“Collegiate School was supposed to build affordable, low-income housing at West 61st Street,” the man contended. “However, they reneged on the deal. They had an agreement with CB7, but, mysteriously, they chose not to build affordable housing at 61st Street. They decided to send the money to 108th.”


Signs made by opponents of the project.

“My issue isn’t with WSFSSH or affordable housing,” a woman said. “My issue is with the indecent politics of New York City.”

“Amen!” someone else shouted.

“I want to appeal to the community board in regard to the indecent politics at play in this particular project. When we met with WSFSSH in the beginning, the building wasn’t so tall, and it was just about Valley Lodge. They go to HPD [the Housing Preservation and Development agency] and HPD says ‘Why don’t you take the whole block and build higher?’ And HPD gets to sign off on itself for a project that violates zoning and changes the rules. I don’t understand that. My appeal is, please take a hard look at the integrity of some of the decisions.”

Michael Hiller, an attorney for Save Manhattan Valley, a nonprofit group fighting the development, stressed potentially negative environmental impacts.

“We represent more than 3,000 people who oppose the development in Manhattan Valley…it is dangerously harmful to the community.”

Hiller said he had hired an “independent” environmental consultant who concluded that “there are serious environmental impacts which could crush this community…poly corrugated biphynels, asbestos, lead paint, and other cancer-causing agents that could be released in this community unless this project is changed or withdrawn. There are more than 3,000 alternate sites that are available for this project and we will encourage the Community Board to reject this project and re-site it to another location.”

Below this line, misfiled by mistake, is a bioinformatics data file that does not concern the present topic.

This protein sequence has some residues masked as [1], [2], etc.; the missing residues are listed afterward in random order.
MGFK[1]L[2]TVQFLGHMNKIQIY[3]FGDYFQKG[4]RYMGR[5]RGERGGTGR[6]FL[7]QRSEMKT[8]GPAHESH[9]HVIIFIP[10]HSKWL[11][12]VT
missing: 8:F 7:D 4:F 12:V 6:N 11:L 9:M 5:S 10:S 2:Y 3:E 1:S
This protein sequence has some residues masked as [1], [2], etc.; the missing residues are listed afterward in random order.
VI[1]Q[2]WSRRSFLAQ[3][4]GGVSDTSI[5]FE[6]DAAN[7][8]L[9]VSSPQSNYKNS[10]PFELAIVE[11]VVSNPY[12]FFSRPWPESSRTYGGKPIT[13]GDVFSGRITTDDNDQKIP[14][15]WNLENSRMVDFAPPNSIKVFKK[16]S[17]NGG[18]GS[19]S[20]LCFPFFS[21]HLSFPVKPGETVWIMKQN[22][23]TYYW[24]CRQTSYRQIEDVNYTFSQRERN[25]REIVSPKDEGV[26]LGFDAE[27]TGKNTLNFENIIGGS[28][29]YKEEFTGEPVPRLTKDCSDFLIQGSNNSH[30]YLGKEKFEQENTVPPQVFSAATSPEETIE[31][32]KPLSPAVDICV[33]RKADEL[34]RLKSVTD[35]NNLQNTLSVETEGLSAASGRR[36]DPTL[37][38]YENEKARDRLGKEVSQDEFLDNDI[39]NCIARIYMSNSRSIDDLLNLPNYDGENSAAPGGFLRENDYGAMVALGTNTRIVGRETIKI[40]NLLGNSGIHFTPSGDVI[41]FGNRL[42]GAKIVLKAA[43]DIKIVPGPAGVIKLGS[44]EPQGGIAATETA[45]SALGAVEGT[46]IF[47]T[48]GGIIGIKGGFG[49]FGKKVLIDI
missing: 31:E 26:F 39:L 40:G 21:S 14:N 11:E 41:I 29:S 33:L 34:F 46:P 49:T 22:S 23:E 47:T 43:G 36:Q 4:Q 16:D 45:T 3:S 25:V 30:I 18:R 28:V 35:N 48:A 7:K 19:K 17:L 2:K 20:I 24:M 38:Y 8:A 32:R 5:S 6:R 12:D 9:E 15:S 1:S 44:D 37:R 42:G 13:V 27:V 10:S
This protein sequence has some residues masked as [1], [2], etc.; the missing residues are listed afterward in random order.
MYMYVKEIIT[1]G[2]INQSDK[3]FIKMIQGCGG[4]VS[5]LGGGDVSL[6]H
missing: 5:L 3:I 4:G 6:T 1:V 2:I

Hiller also spoke of “shadow impacts” on an adjacent playground and school sports field across the street.


A rendering of the project via WSFSSH.

“I’m thinking to myself, are we really still doing this?” a woman responded. “We’ve been fighting for affordable housing since the 70s. Environmental issues have nothing to do with this. If there are environmental issues they will be dealt with so people can live safely. And to say, ‘Save Manhattan Valley,’ it was WSFSSH, along with others, that started to make this neighborhood what it is!”

But will it stay that way?

“I’m not here to oppose any of the impassioned pleas about affordable housing,” a man said. “I am here to support reasonable and responsible balance in urban planning. When you take away a resource that supports those who have the means, replacing it with those who don’t have the means, you drive the neighborhood down, not up.”

“I do not understand why everybody is talking about either/or,” a woman said. “I have never met anybody who was against affordable housing. What I don’t understand is why they don’t consider a multilevel parking garage as part of this project, because 750 cars riding around, fighting for parking spaces…there needs to be a solution that works for all of us.”

“It’s unfair,” a man said. “We’re middle class. Do we want to see just very rich people and low-income housing? I work for a living. I’m a teacher. I used to go downtown. Now I have to take my car to work. I’m not going to come home and drive around for an hour looking for a parking space. If this goes through as is, I’m out of here — and I’m taking my taxes with me.”